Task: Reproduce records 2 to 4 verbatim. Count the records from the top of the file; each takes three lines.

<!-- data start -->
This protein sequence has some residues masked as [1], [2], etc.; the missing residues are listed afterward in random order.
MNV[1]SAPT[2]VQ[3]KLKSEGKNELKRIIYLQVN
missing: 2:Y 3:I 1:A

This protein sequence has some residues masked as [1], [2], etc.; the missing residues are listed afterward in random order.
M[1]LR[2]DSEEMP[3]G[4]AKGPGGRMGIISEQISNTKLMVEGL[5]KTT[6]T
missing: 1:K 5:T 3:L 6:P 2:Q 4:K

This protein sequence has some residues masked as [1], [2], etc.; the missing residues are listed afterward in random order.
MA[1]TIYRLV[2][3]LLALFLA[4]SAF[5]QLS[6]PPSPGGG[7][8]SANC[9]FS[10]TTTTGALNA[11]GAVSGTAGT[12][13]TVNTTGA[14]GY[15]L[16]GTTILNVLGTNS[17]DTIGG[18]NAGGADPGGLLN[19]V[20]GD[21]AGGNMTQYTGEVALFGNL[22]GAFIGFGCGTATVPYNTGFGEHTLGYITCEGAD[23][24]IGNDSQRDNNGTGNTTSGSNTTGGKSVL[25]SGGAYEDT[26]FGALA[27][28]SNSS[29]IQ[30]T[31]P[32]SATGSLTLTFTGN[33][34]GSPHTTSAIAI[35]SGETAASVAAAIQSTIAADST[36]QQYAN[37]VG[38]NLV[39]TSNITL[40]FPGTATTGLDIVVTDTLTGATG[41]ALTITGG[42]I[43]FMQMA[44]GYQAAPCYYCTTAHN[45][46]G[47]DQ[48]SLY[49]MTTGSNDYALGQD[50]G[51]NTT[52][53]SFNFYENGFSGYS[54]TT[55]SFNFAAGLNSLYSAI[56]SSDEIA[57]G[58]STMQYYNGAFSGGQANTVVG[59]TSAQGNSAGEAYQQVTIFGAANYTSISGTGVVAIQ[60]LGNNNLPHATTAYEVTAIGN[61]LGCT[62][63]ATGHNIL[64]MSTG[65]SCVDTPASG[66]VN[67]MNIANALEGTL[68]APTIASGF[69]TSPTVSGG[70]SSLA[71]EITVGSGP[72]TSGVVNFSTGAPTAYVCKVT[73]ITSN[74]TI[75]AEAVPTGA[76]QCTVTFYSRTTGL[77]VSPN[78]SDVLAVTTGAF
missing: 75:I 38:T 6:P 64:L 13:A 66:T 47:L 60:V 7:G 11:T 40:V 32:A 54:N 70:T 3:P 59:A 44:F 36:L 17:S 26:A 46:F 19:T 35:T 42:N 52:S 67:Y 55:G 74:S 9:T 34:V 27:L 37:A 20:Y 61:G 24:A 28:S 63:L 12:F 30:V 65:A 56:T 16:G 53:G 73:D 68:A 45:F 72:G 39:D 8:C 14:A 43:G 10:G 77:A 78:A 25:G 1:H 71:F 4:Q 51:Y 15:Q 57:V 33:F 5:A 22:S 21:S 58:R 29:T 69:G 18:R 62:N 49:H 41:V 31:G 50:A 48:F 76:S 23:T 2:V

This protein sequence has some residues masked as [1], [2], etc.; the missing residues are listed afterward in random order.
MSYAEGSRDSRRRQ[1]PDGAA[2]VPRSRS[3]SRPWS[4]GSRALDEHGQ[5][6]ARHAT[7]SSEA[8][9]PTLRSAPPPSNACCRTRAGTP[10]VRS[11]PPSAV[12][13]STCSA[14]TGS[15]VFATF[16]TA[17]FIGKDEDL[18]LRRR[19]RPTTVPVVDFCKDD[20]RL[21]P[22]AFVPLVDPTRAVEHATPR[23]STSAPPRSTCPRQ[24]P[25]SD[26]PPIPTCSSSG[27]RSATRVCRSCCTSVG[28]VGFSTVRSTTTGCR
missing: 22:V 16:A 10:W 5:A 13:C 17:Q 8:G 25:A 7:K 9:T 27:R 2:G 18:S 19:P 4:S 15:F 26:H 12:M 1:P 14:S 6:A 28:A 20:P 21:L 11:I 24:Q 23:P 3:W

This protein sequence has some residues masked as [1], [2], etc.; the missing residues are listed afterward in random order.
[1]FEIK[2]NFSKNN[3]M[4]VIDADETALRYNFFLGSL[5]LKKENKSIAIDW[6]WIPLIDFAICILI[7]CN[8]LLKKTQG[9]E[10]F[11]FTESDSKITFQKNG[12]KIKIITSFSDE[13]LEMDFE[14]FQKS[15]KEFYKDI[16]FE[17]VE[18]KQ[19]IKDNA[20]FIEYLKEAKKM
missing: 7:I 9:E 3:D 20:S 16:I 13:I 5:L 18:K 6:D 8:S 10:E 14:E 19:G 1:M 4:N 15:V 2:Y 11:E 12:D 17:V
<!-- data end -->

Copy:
This protein sequence has some residues masked as [1], [2], etc.; the missing residues are listed afterward in random order.
M[1]LR[2]DSEEMP[3]G[4]AKGPGGRMGIISEQISNTKLMVEGL[5]KTT[6]T
missing: 1:K 5:T 3:L 6:P 2:Q 4:K

This protein sequence has some residues masked as [1], [2], etc.; the missing residues are listed afterward in random order.
MA[1]TIYRLV[2][3]LLALFLA[4]SAF[5]QLS[6]PPSPGGG[7][8]SANC[9]FS[10]TTTTGALNA[11]GAVSGTAGT[12][13]TVNTTGA[14]GY[15]L[16]GTTILNVLGTNS[17]DTIGG[18]NAGGADPGGLLN[19]V[20]GD[21]AGGNMTQYTGEVALFGNL[22]GAFIGFGCGTATVPYNTGFGEHTLGYITCEGAD[23][24]IGNDSQRDNNGTGNTTSGSNTTGGKSVL[25]SGGAYEDT[26]FGALA[27][28]SNSS[29]IQ[30]T[31]P[32]SATGSLTLTFTGN[33][34]GSPHTTSAIAI[35]SGETAASVAAAIQSTIAADST[36]QQYAN[37]VG[38]NLV[39]TSNITL[40]FPGTATTGLDIVVTDTLTGATG[41]ALTITGG[42]I[43]FMQMA[44]GYQAAPCYYCTTAHN[45][46]G[47]DQ[48]SLY[49]MTTGSNDYALGQD[50]G[51]NTT[52][53]SFNFYENGFSGYS[54]TT[55]SFNFAAGLNSLYSAI[56]SSDEIA[57]G[58]STMQYYNGAFSGGQANTVVG[59]TSAQGNSAGEAYQQVTIFGAANYTSISGTGVVAIQ[60]LGNNNLPHATTAYEVTAIGN[61]LGCT[62][63]ATGHNIL[64]MSTG[65]SCVDTPASG[66]VN[67]MNIANALEGTL[68]APTIASGF[69]TSPTVSGG[70]SSLA[71]EITVGSGP[72]TSGVVNFSTGAPTAYVCKVT[73]ITSN[74]TI[75]AEAVPTGA[76]QCTVTFYSRTTGL[77]VSPN[78]SDVLAVTTGAF
missing: 75:I 38:T 6:P 64:L 13:A 66:T 47:L 60:V 7:G 11:T 40:V 32:A 54:N 70:T 3:P 59:A 44:F 36:L 17:S 26:A 46:F 19:T 35:T 42:N 52:S 67:Y 55:G 74:S 9:T 34:V 27:L 37:A 20:Y 61:G 24:A 28:S 63:L 12:F 30:V 65:A 56:T 16:G 53:G 73:D 68:A 45:F 72:G 39:D 8:C 14:A 43:G 10:G 77:A 78:A 25:G 1:H 71:F 4:Q 51:Y 15:Q 57:V 33:F 5:A 22:S 21:S 58:R 29:T 69:G 18:R 62:N 49:H 41:V 31:G 50:A 48:F 76:S 23:T 2:V

This protein sequence has some residues masked as [1], [2], etc.; the missing residues are listed afterward in random order.
MSYAEGSRDSRRRQ[1]PDGAA[2]VPRSRS[3]SRPWS[4]GSRALDEHGQ[5][6]ARHAT[7]SSEA[8][9]PTLRSAPPPSNACCRTRAGTP[10]VRS[11]PPSAV[12][13]STCSA[14]TGS[15]VFATF[16]TA[17]FIGKDEDL[18]LRRR[19]RPTTVPVVDFCKDD[20]RL[21]P[22]AFVPLVDPTRAVEHATPR[23]STSAPPRSTCPRQ[24]P[25]SD[26]PPIPTCSSSG[27]RSATRVCRSCCTSVG[28]VGFSTVRSTTTGCR
missing: 22:V 16:A 10:W 5:A 13:C 17:Q 8:G 25:A 7:K 9:T 27:R 2:G 18:S 19:P 4:S 15:F 26:H 12:M 1:P 14:S 6:A 28:A 20:P 21:L 11:I 24:Q 23:P 3:W